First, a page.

Robin Williams' widow on his fight against the "terrorist" inside his brain
Just over two years ago, America lost one of its most beloved actors. Robin Williams left us with many laughs and memorable characters when he took his own life in August 2014.
Despite his larger-than-life spirit onscreen, Williams had several private struggles. His widow, Susan Schneider Williams, who is on the board of directors at the American Brain Foundation, wrote about her husband’s final year in an editorial for the journal “Neurology” entitled “The terrorist inside my husband’s brain.”
Contrary to public perception, Schneider Williams said the cause of her husband’s death was not solely depression. While it was one of his symptoms, she said it was not a “predominant” one, and “there was so much more going on.”
Schneider Williams explains it was Lewy body dementia that drove her husband to suicide. Lewy body dementia affects nearly 1.5 million people in the U.S., and with over 40 possible symptoms – including hallucinations, muscle stiffness, confusion and loss of memory – the condition is hard to diagnose.
In her first TV interview since writing about her husband’s struggles, Schneider Williams told “CBS This Morning” Wednesday that she first knew there was a problem when Robin experienced gut discomfort during the celebration of their second wedding anniversary in 2013. They initially thought it could be diverticulitis, but tests proved negative.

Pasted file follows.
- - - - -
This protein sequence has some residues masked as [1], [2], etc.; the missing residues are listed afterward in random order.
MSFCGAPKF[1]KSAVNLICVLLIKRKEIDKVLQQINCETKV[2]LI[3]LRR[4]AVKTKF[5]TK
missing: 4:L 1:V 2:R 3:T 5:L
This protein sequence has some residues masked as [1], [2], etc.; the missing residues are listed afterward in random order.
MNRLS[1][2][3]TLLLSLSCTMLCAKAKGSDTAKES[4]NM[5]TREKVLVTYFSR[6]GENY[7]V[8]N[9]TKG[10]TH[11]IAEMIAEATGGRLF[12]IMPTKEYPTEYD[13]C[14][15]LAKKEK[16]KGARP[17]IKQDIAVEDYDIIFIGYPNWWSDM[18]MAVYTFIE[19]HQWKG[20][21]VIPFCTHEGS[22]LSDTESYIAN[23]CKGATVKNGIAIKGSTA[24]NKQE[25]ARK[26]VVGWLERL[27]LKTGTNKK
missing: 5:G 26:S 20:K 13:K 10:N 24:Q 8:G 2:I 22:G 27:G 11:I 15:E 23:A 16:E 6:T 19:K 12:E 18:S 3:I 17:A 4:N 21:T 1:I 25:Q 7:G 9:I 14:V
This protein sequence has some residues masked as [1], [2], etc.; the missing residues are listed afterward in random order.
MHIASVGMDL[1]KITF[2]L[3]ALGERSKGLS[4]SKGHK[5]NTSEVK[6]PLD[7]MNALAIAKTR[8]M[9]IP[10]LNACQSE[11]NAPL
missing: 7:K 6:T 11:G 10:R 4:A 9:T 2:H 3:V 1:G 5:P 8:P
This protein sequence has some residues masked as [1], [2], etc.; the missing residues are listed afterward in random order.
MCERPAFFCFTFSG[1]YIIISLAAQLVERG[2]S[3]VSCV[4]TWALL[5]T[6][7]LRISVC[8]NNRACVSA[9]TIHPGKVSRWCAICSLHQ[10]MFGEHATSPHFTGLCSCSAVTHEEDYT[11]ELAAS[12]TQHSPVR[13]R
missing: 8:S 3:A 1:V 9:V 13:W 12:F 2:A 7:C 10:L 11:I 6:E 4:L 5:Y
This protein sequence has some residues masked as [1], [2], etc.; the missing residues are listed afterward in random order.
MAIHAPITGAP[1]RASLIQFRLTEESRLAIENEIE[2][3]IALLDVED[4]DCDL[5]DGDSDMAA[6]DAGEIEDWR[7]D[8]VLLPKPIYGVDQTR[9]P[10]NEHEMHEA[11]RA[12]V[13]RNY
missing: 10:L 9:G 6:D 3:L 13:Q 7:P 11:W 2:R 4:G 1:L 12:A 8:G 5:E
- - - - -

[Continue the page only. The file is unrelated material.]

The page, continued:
“It turned out to be nothing,” she said. But his response to it was “alarming.”
“Robin and I had been together six years to that point and I knew my husband’s normal baseline of fear and anxiety. And his fear and anxiety spiked and sustained at a level that was very scary,” Schneider Williams said. “So that was kind of the beginning, really the way I see it. And the next 10 months, we were chasing symptom after symptom.”
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The second-most common type of dementia, Lewy body has some symptoms in common with Parkinson’s disease and Alzheimer’s. But unlike the latter, the individual is “aware of their disintegration” and knows that their “abilities are declining.”
“How much of it is physical pain?” co-host Charlie Rose asked.
“I don’t know,” Schneider Williams said. “I can tell you in his autopsy, the coroner’s report was clear that he had Lewy body throughout all of his brain and brain stem – nearly every region.”
She said that her husband had mounting fears and anxiety.
“It got difficult for him to even – even interacting with people became very difficult. He would question things afterwards or during ... in the realms of, ‘Did I do OK?’ Things that focused around insecurity and fear,” she explained.
A few months before he died, they thought they had found the answer to his battles when he was diagnosed with Parkinson’s.
“Which is actually an accurate diagnosis; however, that was the clinical side. The pathology was that he had diffuse Lewy body disease, which is what took him,” Susan said.
While Schneider Williams felt relief to know a possible cause, Robin had more questions for the doctor, asking if he had Alzheimer’s, dementia, or schizophrenia.
“It was painful later to realize why he was probably asking these questions, because he was getting a lot of the – not necessarily symptoms but the degree of symptoms to himself.”
One in six Americans are affected by brain disease. Schneider Williams said the caregiver is the “ultimate key witness to the terrorism that they are experiencing their loved one go through.”
And she shared a message for other caregivers.
“They’re not alone, and also to remember – and it’s hard to hold onto this – but to remember that their loved ones’ symptoms are coming from the diseases. It’s not coming from their heart,” she said.
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